In matters where a tenant accepts return of the deposit, then a Landlord can immediately proceed with serving a valid Section 21 Notice; so long as all other prescribed information has been provided to the tenant (i.e., Energy Performance Certificate, Gas Safety Certificate and the Governments How to Rent Guide).
However, where a tenant refuses to accept return of the deposit, a Landlord will not be able to serve a valid Section 21 Notice. This has the potential to seriously complicate a potential claim for possession of a property because a Landlord will only be able to progress such a claim based on a Section 8 Notice, which can only be served if there are relevant grounds to do so. For proceedings based on a Section 8 Notice the Court will list a hearing which will likely be more costly than Section 21 Notice proceedings and often far longer, due to the current Court lead times to list a hearing (which can be anywhere from 2-8 months).
We often recommend using the accelerated track for possession in matters where a tenant is not paying rent to minimise further loss because the route to a possession order can be quicker, and more cost proportionate. Generally speaking the accelerated track is an attractive option for Landlords, however it cannot be used if a valid Section 21 Notice has not been served. Returning the deposit in matters where a breach has occurred is therefore extremely important, not only because of the potential compensation claim that could be made, but because of the effect it can have on the route to successfully recovering possession of property.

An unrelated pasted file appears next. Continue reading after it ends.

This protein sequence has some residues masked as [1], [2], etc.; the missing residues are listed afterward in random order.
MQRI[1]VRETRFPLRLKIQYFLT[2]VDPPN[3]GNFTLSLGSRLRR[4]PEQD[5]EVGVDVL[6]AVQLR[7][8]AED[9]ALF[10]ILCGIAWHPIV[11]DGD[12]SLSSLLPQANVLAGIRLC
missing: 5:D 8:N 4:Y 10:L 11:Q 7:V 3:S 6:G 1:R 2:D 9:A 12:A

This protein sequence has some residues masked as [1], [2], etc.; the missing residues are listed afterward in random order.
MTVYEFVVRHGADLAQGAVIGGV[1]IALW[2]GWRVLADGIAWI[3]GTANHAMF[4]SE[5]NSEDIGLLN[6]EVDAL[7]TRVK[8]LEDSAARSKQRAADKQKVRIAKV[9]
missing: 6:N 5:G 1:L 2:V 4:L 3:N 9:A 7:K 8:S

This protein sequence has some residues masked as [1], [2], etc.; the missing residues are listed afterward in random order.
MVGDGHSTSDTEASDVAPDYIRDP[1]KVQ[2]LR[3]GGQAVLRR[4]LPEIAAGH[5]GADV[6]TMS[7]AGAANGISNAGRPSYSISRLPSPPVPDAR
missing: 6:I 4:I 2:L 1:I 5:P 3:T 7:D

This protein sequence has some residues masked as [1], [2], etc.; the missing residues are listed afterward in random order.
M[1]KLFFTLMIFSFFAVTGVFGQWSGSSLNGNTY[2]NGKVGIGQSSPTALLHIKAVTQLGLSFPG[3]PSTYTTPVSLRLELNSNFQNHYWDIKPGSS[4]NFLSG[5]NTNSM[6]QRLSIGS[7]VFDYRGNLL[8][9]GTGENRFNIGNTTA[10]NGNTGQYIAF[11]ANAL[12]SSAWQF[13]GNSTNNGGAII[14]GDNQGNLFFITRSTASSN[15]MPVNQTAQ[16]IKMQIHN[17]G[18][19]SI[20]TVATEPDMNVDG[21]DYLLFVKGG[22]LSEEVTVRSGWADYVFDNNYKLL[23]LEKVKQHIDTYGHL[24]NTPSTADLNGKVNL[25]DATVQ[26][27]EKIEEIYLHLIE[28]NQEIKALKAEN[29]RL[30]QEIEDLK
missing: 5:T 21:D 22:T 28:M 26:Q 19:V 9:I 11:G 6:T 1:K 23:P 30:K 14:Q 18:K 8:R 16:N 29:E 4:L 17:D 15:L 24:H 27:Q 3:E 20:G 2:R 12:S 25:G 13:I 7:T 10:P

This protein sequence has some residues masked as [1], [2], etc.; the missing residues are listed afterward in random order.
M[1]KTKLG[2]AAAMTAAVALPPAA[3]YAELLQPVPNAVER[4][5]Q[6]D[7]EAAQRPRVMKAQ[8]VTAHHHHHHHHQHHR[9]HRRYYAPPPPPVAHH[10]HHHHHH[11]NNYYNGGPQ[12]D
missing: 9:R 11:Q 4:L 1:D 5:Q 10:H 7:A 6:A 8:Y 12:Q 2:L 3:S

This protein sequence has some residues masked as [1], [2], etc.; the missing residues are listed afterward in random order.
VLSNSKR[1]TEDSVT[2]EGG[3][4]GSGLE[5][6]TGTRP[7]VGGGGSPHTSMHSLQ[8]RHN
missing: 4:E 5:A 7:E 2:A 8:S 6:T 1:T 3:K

We strongly recommend that Landlords keep a record of a tenant’s bank details from the outset of the assured shorthold tenancy agreements so the above circumstance can be avoided. Of course, this circumstance can be entirely avoided by correctly protecting the deposit.
The Law that stipulates a Landlord’s obligation to protect a deposit is clear and straightforward. As set out above, the consequences for failing to comply with the obligations are severe, and somewhat draconian.
If a Landlord fails to protect the deposit, then significant and often costly problems can arise later down the line. To avoid any such problems, a Landlord should always correctly protect the deposit and provide the specified information within the relevant period. In instances where this has not happened, we strongly recommend that a Landlord seeks legal advice in respect of their options to resolve the matter.
How can Ellis Jones help you?
Ellis Jones have a specialised Dispute Resolution team available to assist both Landlords and Tenants. If you are a Landlord that would like further understanding of how the Scheme might affect you and the possession action you can take, or you are a tenant faced with a Landlord that is applying pressure on you in respect of rent arrears, we would be happy to discuss your case and see if we are able to assist. Should you wish to discuss this further, please do not hesitate to contact our specialist Dispute Resolution team on 01202 525333 or email@example.com.